In the days when the corporations rule the world. The middle class is gone, and the cities are divided into upper and lower towns.
The upper towns are domed to protect the rich from the foul air that permeates the world, from the waste that fills the air, and fumes that blacken the sky from the smokestacks of the factories. The water is heavily rationed in the lower towns and barely drinkable, so fouled by the chemicals that fill the rivers and springs.
While in the upper town the water is purified even in the fountains and swimming pools that grace the world of the high and mighty. The shops, boutiques, restaurants, and museums are crowded in the upper town, music can be heard everywhere, and the flowers grow tall and beautiful.
While the people of the lower towns work six days a week, in sixteen to eighteen-hour shifts. There one day off is Sunday, it is then that the men and young boys must be found in the church, while the women and girls are kept at home, for they are considered to be beasts for breeding and less important than the animals that grace the zoos of the upper towns. Food is scarce in the lower town, and the only market is the company store.
The world has stepped back into the dark ages. Nearly all hope is gone to those not born into wealth and only the prophecy that one day a young woman will come who can control the magic of the between times keeps the poor going. It is said she will be able to pull on the energy of all those who are of like mind, wrap that energy together and send it into the world to remake it.
Marta Moran Bishop takes the reader through a possible future. Unlike Orwell’s, Animal Farm and 1984, or Ray Bradbury’s Fahrenheit 451, The Between Times is not based on the government ‘Big Brother,’ but rather it is written using a recent ruling by the Supreme Court that says corporations are people. In The Between Times, we are shown the possibility of a world where the poor are considered to be a beast of burden, good only for the labor they can produce or the war they can fight, to enable the war profiteers to make more money.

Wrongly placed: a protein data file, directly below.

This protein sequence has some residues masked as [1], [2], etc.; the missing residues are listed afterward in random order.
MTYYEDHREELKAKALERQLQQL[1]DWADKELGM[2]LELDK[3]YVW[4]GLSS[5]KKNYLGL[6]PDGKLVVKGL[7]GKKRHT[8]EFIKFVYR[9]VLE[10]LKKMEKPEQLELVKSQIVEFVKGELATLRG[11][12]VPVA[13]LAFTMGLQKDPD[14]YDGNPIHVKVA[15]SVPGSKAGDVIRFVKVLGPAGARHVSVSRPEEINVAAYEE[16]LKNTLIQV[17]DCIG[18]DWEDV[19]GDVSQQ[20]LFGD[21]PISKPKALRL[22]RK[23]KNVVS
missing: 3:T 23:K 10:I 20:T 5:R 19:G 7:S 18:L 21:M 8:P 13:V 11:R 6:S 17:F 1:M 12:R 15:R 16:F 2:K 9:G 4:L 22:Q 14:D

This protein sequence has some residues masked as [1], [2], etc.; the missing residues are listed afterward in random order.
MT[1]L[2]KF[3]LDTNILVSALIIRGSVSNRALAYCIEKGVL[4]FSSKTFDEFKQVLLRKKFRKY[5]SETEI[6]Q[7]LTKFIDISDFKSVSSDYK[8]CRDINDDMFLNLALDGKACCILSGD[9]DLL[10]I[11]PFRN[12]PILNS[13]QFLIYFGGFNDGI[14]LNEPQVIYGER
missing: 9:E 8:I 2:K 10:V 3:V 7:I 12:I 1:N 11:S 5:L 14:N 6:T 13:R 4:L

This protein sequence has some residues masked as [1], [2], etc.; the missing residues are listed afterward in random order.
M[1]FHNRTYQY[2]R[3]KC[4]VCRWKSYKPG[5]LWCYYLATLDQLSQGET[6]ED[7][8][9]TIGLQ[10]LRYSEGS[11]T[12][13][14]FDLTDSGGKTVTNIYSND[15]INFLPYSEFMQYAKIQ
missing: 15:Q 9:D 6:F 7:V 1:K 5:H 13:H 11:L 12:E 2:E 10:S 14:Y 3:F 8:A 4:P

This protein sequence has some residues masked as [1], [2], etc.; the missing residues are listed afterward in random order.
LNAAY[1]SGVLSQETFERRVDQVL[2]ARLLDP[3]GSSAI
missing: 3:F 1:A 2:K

Poor women are used for breeding and considered to be the property of men and the corporation. There is no way for the uneducated and isolated poor, move up the latter, for the middle class is gone.
In this short novel, The United States had taken a social, economic, and cultural step backward, to a time when our world consisted of lords and serfs. The only thing that keeps those who are not in the ruling class of the elite, going is the belief in a prophecy, that one day a girl will be born who will have the ability to unite all kindred spirits past, present, and future, to bring change to the world.
A truly amazingly imaginative book.
Life & Society as we know it can take a twisted terrible path
Marta Moran Bishop has penned a fascinating what-if dystopian sequence of two novels available as book one and two or as a boxed set. I was fortunate to get the boxed set from Audible.com and listen to together with my family in lockdown to Darkness Descends (the prequel) and The Between Times (the sequel). I ‘ll not rehash the details of the story as this is a review and not a report. The intensity and brutality of the people in power in these novels, the sheer level of cruelty has Bishop vying with serial killer novelists and TV shows like Criminal Minds and CSI. Bishop sets the stage well, uses props masterfully, and the story unfolds to the ear like a Broadway rendition of 1984 or Fahrenheit 451 with a goodly dose of Brave New World. Still, while the dark side of the power brokers is genuinely executed and in places hard to stomach due to the attention to detail and the interplay of dialogue and character, there is the bright hope of Jewell herself, like a shining beacon on the lost hill. This is an American dystopia played out in Chicago, and the author’s obvious knowledge of the city struck me hard as I grew up in Chicago and have used the same city for many of my own writings. The novel here reminded me of just how long people have been declaring the men and women made the richest BY Chicago and Chicagoans have done badly in supporting the most vulnerable among us. In 1893 a visiting Englishman, a reporter who died on the Titanic, William Stead wrote of this crisis of Chicago in great detail in his book entitled If Christ Came to Chicago. And so, yes Bishops two titles in a boxed set on audible (ebook as well) moved me to deep thought about the crisis of Chicago in 1893 and today in 2020 with the pandemic that has hit the poorest and oldest among us the hardest, and yet we must always maintain hope and light.
Robert W. Walker, author of the Instinct Series